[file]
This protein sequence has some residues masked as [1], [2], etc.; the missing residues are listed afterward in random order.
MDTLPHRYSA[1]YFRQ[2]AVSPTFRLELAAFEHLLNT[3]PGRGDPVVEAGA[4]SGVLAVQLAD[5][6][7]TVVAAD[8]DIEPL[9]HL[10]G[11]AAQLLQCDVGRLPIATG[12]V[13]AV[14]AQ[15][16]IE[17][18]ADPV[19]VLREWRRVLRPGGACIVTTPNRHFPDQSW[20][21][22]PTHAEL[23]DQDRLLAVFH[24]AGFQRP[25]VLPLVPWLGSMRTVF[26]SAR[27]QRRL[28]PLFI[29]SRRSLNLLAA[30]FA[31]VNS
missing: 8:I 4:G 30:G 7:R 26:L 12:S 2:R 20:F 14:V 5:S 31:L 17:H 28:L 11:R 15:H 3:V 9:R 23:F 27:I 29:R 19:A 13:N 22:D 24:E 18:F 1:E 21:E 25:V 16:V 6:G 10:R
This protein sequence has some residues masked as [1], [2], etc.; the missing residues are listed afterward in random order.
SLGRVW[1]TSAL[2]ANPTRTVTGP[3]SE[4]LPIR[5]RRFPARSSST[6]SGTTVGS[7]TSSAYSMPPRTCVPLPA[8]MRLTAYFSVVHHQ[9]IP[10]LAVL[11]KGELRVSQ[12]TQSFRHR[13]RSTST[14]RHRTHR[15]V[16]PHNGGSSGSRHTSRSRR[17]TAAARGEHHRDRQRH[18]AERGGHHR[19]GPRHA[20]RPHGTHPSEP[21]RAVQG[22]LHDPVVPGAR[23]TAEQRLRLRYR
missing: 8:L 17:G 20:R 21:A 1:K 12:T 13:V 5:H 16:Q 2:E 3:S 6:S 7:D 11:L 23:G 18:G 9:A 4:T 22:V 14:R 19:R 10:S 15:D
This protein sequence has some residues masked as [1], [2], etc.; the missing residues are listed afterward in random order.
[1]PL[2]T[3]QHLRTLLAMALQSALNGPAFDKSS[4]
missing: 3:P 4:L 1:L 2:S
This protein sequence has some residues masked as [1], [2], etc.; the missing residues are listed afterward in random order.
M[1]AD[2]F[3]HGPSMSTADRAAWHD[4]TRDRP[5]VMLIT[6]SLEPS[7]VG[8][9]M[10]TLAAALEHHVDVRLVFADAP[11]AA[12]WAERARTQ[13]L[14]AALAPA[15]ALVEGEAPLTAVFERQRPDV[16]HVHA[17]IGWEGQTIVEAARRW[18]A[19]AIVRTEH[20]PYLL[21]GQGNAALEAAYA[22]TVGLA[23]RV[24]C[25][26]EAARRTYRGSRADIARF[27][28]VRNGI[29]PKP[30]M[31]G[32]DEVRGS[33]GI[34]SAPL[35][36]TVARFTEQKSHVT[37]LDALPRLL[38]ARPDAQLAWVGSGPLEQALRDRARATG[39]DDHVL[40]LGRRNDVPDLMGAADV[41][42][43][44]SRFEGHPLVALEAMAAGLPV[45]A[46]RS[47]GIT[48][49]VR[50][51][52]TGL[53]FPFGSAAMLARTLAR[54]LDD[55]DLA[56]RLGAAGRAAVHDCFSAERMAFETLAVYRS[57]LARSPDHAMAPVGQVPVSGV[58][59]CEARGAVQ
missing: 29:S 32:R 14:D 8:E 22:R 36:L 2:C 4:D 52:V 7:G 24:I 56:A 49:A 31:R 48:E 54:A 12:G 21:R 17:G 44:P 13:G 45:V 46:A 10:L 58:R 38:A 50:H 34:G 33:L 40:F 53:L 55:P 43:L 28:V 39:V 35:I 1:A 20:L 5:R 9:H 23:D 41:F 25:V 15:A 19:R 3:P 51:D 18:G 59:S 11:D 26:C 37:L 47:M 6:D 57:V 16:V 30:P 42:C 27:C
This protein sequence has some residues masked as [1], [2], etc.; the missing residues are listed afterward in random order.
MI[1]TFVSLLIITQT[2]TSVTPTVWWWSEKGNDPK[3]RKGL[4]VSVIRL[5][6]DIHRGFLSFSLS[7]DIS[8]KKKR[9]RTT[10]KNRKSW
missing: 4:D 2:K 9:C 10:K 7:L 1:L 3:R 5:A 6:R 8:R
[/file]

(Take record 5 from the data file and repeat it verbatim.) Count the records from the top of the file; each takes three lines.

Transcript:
This protein sequence has some residues masked as [1], [2], etc.; the missing residues are listed afterward in random order.
MI[1]TFVSLLIITQT[2]TSVTPTVWWWSEKGNDPK[3]RKGL[4]VSVIRL[5][6]DIHRGFLSFSLS[7]DIS[8]KKKR[9]RTT[10]KNRKSW
missing: 4:D 2:K 9:C 10:K 7:L 1:L 3:R 5:A 6:R 8:R